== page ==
Dual SIM handsets are very popular in emerging countries for a variety of reasons. The most common is saving money. In this post, I’ll be explaining how Dual SIM handsets became popular and the role the internet played and how, ultimately, the internet might end up killing Dual SIM handsets.
How Dual SIM handsets came into being
As many of you know, most emerging countries don’t have any contract system. The carriers don’t subsidize devices nor do they even sell devices for the most part. This means carriers have almost no influence on the sale of a device in emerging countries and, by extension, no influence on the making of a device.
In countries such as the US, having carrier relationships is very important for a manufacturer to do well — just ask Sony. In contrast, the fact carriers in emerging countries have no influence on the sale/making of devices makes it a lot easier for new entrants to enter the market with a reduced barrier to entry.
The reduction in barrier to entry has meant a whole host of local manufacturers such as Micromax and Evercross have become popular in emerging countries. These local manufacturers have always tried solving problems unique to their regions. For example, Micromax’s founder, while on a tour of rural areas, saw how people lined outside a shop to charge their handsets. This encouraged him to make the first handset which had a battery that lasted for weeks.
Similarly, Dual SIM handsets were one such innovation that were mostly developed by local manufacturers. Soon the popularity of Dual SIM handsets from local vendors grew to such an extent that even Tier 1 manufacturers had to adopt them. The reasons for their popularity?
1) No contracts – If consumers in emerging countries were stuck in two-year contracts similar to that of other countries, Dual SIM handsets would not make sense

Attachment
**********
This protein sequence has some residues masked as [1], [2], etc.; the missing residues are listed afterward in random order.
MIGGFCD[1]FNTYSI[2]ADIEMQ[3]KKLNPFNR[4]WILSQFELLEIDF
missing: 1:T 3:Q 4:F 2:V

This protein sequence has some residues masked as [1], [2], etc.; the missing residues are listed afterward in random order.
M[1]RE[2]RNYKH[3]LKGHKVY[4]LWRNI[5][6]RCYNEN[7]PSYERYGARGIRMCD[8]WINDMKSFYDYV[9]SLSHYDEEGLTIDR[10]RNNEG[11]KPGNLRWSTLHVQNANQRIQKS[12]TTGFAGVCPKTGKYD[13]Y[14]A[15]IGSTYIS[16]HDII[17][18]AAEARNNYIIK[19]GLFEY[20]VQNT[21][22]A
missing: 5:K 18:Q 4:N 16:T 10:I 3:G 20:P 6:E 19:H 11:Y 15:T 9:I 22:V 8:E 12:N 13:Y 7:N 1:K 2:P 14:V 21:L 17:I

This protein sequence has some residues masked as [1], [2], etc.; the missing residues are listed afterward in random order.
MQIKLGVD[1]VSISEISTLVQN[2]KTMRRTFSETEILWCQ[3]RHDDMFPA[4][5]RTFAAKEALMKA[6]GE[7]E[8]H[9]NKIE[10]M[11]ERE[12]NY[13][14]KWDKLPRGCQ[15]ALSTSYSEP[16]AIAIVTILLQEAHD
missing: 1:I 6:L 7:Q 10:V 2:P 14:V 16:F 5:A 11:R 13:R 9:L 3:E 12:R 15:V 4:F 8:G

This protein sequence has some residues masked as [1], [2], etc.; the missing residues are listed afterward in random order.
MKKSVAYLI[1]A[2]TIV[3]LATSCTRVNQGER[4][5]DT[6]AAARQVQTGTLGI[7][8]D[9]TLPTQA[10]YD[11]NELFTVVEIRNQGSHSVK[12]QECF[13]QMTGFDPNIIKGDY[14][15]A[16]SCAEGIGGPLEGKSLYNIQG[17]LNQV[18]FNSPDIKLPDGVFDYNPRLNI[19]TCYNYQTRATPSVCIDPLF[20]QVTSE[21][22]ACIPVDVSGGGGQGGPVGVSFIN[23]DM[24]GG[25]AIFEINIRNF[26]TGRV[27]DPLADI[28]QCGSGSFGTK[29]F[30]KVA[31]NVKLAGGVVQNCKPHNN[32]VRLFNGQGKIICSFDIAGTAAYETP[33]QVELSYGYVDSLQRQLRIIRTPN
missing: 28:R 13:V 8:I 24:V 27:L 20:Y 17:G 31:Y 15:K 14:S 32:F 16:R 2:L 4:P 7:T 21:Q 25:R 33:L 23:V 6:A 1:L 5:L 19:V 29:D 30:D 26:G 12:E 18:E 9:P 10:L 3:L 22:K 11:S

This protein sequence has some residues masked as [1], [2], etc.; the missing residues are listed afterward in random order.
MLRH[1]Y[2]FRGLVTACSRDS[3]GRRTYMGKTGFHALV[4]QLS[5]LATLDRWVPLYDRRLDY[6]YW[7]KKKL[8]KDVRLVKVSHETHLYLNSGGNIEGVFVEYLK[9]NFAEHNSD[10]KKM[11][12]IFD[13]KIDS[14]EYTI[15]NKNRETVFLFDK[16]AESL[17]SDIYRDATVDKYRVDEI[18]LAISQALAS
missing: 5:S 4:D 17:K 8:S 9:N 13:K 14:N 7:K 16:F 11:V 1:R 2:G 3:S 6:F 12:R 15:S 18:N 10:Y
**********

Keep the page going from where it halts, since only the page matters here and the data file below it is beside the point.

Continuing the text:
2) No control by carriers – Since carriers didn’t sell the handsets, they had no control in their making. Had carriers sold the handsets themselves, I am pretty sure something like Dual SIM would never have been possible
3) Vast majority of market is prepaid – In most emerging countries, consumers pay carriers money upfront for airtime, data services etc. So, once a user wanted to stop using the services of a particular carrier, he could do so without owing the carrier anything.
4) Intense competition – Compared to developed countries, competition among carriers in emerging countries is even more intense. This means operators keep launching new offerings to lure customers. Certain states in India, for example, have as much as eight operators. I’m not talking about MVNOs. These are eight real operators with their own spectrum and infrastructure.
Smartphones as a great enabler
Feature phones prevented me from truly embrace Dual SIM. However, all that changed with the smartphone.
Being a teenager, my primary form of communication was texting. When I owned a feature phone, texting was done through SMS. With SMS, your identity was dependent on the number of the SIM card you were sending the message from.
With the growing proliferation and popularity of smartphones, all my texting shifted from SMS to WhatsApp. The people whom I previously used to send SMS’ to had made the jump to smartphones and adopted WhatsApp. It’s now my primary means of communication and no longer do I send SMS messages.